Kuwait's central bank governor has warned that authorities may have to change monetary policy if the government does not act urgently to cut a budget deficit caused by low oil prices.
Mohammad al-Hashel said the legislative and executive branches of the government needed in the next two months to prove to the rest of the world that public finances were sustainable, finance minister Anas al-Saleh told state news agency KUNA on Sunday.
If this does not happen, "it will reflect negatively on the credit rating of the state of Kuwait because of the negative consequences on financial institutions, and then it may affect monetary policy," Hashel was quoted as saying.
The central bank governor did not elaborate on how monetary policy might change, but the Kuwaiti dinar, which is pegged to a weighted basket of the currencies of major trading partners, has been under pressure in the foreign exchange market since late last year.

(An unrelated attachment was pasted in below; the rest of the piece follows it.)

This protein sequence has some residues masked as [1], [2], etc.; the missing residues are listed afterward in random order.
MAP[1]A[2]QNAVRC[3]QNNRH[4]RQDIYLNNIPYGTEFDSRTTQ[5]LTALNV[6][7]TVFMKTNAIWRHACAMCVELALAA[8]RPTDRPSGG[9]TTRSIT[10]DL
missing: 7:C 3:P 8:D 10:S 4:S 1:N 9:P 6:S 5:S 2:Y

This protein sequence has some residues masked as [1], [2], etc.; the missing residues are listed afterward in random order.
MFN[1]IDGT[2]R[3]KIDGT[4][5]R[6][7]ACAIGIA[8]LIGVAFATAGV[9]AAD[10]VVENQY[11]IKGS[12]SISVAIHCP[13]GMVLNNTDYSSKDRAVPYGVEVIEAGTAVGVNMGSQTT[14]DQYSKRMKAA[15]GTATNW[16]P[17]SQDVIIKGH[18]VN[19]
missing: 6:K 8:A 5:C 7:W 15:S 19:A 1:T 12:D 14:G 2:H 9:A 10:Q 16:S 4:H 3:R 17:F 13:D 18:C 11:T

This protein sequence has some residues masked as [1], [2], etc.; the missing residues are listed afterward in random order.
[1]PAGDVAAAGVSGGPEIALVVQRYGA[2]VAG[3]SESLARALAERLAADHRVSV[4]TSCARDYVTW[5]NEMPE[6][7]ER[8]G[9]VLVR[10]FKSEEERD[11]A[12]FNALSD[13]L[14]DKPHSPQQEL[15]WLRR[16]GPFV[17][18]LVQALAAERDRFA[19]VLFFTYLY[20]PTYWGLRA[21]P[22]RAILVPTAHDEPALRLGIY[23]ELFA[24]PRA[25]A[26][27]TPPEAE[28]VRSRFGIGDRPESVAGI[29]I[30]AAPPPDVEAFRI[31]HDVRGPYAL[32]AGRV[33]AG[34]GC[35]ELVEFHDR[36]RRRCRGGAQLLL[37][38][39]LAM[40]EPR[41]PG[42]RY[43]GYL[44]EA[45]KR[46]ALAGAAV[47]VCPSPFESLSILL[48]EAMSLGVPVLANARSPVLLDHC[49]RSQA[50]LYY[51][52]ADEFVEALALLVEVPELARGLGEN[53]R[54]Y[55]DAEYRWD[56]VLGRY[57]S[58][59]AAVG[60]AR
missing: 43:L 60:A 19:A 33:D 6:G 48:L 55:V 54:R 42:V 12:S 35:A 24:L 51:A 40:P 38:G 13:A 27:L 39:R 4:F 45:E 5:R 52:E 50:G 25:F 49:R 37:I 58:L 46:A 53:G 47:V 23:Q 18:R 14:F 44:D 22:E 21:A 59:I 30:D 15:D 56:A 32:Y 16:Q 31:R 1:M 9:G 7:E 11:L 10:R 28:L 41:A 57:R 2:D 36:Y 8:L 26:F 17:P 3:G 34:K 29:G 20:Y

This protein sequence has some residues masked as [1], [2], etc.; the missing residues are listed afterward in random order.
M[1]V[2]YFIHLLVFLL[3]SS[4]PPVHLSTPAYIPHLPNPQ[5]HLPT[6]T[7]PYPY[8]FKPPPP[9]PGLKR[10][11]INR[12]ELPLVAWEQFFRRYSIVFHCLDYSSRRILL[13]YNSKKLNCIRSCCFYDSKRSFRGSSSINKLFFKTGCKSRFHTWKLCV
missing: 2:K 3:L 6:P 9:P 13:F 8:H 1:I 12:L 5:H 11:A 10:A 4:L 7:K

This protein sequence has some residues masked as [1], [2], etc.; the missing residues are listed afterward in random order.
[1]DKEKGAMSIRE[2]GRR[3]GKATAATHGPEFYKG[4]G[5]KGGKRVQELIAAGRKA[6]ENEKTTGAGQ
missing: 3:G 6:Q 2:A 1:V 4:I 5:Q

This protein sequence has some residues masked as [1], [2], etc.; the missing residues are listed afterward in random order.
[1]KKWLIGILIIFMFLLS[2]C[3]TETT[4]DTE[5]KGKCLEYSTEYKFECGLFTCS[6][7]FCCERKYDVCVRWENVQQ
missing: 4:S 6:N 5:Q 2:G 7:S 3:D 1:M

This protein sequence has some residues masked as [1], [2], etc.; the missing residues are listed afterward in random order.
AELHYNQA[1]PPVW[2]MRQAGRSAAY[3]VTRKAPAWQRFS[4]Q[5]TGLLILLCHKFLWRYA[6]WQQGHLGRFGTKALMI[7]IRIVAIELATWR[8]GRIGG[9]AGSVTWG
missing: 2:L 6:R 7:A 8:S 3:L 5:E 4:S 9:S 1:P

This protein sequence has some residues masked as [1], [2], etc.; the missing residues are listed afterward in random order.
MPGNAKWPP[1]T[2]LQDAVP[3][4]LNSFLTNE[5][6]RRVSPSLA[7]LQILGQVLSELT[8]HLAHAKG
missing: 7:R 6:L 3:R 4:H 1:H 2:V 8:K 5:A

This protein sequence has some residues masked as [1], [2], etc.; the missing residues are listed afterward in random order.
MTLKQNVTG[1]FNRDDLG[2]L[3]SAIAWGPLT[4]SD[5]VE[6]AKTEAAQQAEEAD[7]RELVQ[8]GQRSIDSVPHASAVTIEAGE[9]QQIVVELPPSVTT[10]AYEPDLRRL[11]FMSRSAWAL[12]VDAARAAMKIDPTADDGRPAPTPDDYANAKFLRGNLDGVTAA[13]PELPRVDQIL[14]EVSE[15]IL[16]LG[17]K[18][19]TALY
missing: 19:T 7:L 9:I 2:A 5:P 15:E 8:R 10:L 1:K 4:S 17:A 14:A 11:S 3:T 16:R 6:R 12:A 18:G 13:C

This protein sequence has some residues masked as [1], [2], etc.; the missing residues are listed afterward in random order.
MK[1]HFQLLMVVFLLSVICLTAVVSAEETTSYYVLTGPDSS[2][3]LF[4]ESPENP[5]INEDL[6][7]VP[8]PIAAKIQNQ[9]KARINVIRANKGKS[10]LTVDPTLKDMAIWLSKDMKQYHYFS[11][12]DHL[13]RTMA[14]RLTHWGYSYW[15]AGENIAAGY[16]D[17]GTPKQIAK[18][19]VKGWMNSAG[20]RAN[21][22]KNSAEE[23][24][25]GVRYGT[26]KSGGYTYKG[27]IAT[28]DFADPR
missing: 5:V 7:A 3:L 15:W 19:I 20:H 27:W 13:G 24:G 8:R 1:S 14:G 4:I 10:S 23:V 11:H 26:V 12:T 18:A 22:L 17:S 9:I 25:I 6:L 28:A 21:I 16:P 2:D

The finance ministry projected in January that because of low oil prices, the government would run a deficit of 12.2 billion dinars ($40.7 billion) in the fiscal year starting on April 1, nearly 50 percent higher than the deficit estimated for the current year, after government contributions to the sovereign wealth fund.
Earlier this month, Moody's Investors Service put the credit ratings of four Gulf oil exporters including Kuwait on review for a possible downgrade, citing the impact of cheap oil.
Kuwait's emir has called for budget cuts and better management of spending but, with the most independent parliament in the region, it has been slower than several neighbouring states to introduce austerity policies.